Interest in PP resurged owing to the increased contribution of extended criteria donors and DCD to the deceased donor kidney pool. Data suggest that PP may increase utilization of extended criteria donor kidneys (119). Furthermore, in a recent, well-designed European multicenter RCT, Moers et al. (120) reported that PP, which was instituted in a well-controlled setting soon after organ recovery, not only decreased DGF and its duration but also improved 1-year graft survival of DBD kidneys. An extension of that study subsequently showed that PP decreased DGF in DCD kidneys as well (121). In contrast, another multicenter British RCT was preemptively stopped because there was no evidence that PP would decrease DGF in DCD kidneys (122). However, it is noteworthy that unlike in the study by Moers et al., PP was started several hours after organ recovery. In a recent review, Taylor and Baicu (123) discuss the many potential opportunities that machine preservation offers in addition to organ preservation such as ex vivo pharmacological treatment of the organ and evaluation of suitability for transplantation. Although efficacy of pharmacological therapy at low temperatures is not well established, two RCTs point to the potential of pharmacological treatment of organs ex vivo through additives to the perfusate (124, 125). Perfusate flow and resistance data are often taken together with the clinical information in the decision before transplantation of pumped kidneys. Retrospective studies suggest the potential utility of perfusate flow, resistance (126), glutathione-S-transferase (127), and redox active iron (128) in kidney selection. A recent RCT in which biomarker analyses were performed after transplantation showed that glutathione-S-transferase, N-acetyl-β-D-glucosaminidase, and heart-type fatty acid binding protein bore association with DGF (129). Thus, additional RCTs are needed to validate the aforementioned and other biomarkers of organ quality during PP.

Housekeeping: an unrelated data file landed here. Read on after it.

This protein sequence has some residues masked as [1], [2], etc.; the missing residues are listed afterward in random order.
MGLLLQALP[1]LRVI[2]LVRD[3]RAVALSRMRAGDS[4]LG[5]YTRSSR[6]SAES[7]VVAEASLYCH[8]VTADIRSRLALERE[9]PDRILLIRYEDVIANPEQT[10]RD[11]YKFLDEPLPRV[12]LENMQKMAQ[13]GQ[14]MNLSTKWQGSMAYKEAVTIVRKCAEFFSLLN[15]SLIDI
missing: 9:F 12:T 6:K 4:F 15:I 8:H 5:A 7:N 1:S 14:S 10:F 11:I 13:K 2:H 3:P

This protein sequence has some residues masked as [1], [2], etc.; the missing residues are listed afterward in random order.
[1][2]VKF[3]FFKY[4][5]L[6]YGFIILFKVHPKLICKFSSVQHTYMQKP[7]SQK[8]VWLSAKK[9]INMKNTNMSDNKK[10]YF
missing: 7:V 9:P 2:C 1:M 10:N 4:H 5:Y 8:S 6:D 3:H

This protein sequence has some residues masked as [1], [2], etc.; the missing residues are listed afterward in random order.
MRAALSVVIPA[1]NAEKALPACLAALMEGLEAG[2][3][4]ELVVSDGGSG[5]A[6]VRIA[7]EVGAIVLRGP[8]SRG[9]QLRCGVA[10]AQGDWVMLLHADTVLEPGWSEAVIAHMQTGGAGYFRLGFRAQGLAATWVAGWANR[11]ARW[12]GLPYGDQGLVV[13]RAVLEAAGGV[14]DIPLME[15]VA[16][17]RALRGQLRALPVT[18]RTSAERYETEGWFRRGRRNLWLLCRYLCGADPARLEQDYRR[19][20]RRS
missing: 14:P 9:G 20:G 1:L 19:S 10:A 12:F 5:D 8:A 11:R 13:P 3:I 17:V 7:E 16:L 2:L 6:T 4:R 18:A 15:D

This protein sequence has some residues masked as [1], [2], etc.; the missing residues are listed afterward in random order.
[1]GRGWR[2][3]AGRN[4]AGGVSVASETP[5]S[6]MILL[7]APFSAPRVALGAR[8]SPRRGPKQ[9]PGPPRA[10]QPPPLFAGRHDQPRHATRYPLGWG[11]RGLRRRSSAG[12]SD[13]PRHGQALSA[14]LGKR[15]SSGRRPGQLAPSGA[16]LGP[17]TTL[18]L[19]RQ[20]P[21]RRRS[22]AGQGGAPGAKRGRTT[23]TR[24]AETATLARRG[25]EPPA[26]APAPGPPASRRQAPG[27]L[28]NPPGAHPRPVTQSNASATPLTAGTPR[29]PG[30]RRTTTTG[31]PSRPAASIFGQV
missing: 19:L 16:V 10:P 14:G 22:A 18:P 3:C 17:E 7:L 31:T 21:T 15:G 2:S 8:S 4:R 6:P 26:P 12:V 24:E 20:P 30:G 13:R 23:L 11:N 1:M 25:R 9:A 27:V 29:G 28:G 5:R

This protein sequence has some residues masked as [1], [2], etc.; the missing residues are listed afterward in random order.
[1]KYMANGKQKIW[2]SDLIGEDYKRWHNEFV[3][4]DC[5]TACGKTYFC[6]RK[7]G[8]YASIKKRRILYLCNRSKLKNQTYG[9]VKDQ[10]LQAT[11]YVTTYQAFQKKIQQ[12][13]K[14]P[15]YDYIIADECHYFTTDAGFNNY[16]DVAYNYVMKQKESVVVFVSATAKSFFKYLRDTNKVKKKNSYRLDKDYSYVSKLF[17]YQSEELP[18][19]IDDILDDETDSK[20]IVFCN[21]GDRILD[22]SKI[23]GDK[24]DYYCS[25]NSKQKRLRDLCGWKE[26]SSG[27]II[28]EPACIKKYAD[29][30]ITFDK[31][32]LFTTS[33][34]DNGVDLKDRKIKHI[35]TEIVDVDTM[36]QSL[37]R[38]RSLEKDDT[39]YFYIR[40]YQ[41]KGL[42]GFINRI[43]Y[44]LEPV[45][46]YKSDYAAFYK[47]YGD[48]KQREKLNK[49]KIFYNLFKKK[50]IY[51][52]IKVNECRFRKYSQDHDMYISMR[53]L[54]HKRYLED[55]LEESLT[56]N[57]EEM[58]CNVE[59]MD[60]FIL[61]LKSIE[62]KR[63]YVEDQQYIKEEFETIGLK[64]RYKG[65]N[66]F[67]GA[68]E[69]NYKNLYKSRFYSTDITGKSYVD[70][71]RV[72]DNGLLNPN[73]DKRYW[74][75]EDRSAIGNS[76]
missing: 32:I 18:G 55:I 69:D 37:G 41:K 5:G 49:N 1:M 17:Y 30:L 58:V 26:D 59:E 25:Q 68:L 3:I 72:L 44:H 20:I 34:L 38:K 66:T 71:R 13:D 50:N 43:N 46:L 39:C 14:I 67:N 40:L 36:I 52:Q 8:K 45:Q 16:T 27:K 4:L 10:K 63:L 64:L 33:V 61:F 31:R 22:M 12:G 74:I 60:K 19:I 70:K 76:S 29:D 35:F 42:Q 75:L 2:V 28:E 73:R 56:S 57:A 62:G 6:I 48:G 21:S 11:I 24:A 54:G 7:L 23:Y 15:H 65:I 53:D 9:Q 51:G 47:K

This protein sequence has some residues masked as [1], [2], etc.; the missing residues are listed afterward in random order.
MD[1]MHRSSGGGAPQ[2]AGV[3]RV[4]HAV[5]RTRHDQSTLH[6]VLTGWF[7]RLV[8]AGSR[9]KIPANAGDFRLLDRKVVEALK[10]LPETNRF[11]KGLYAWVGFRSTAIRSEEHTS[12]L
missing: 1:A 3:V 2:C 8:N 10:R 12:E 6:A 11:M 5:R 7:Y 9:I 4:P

Future Considerations

With the experience and knowledge gained with kidneys, PP preservation is being expanded to include liver (130, 131), heart (132), and pancreas (123). In a recent clinical feasibility study of PP of liver, Guarrera et al. (131) reported excellent outcomes. Additional studies of the liver and heart are underway (Table 4). Unlike in donor management research, there is considerable investment by industry in this area. However, as with other technical innovations, PP is costly. Hence, in the present economic constraints related to health care, rigorous proof that PP increases the number of transplanted extrarenal organs and improves their quality is needed.


Our review shows an encouraging increase in clinical trials in donor management and organ preservation practices (Table 4). A majority of past studies have been small with the attendant risks of inadequate power. Well-designed, large, and multicenter trials exemplified by some of those conducted with preservation fluids, steroids, and machine preservation of the kidney are needed. Short-term evaluation of organ function must include clinically important recipient outcomes such as DGF in the kidney, early allograft dysfunction of the liver, and primary graft dysfunction of the lung rather than only routine biochemical parameters. Utilization of biochemical and molecular biomarkers would further facilitate the conduct of the trials but awaits development and validation of such markers. Although long-term graft outcomes would remain the gold standard to evaluate donor organ quality, given the resources required, validation, and use of surrogate endpoints of long-term graft survival such as estimated glomerular filtration rate at one year and others would be helpful (133). Funding of donor management and related research when compared with other areas of transplantation has lagged behind. Given the inherent lack of potential for a “blockbuster” drug because of the relatively small number of deceased donors and thus the lack of interest from pharmaceutical sponsors, increased federal funding is very much needed.


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                                      Randomized trials; Clinical trials; Deceased donors; Donor management; Pulsatile perfusion; Preservation solutions; Preconditioning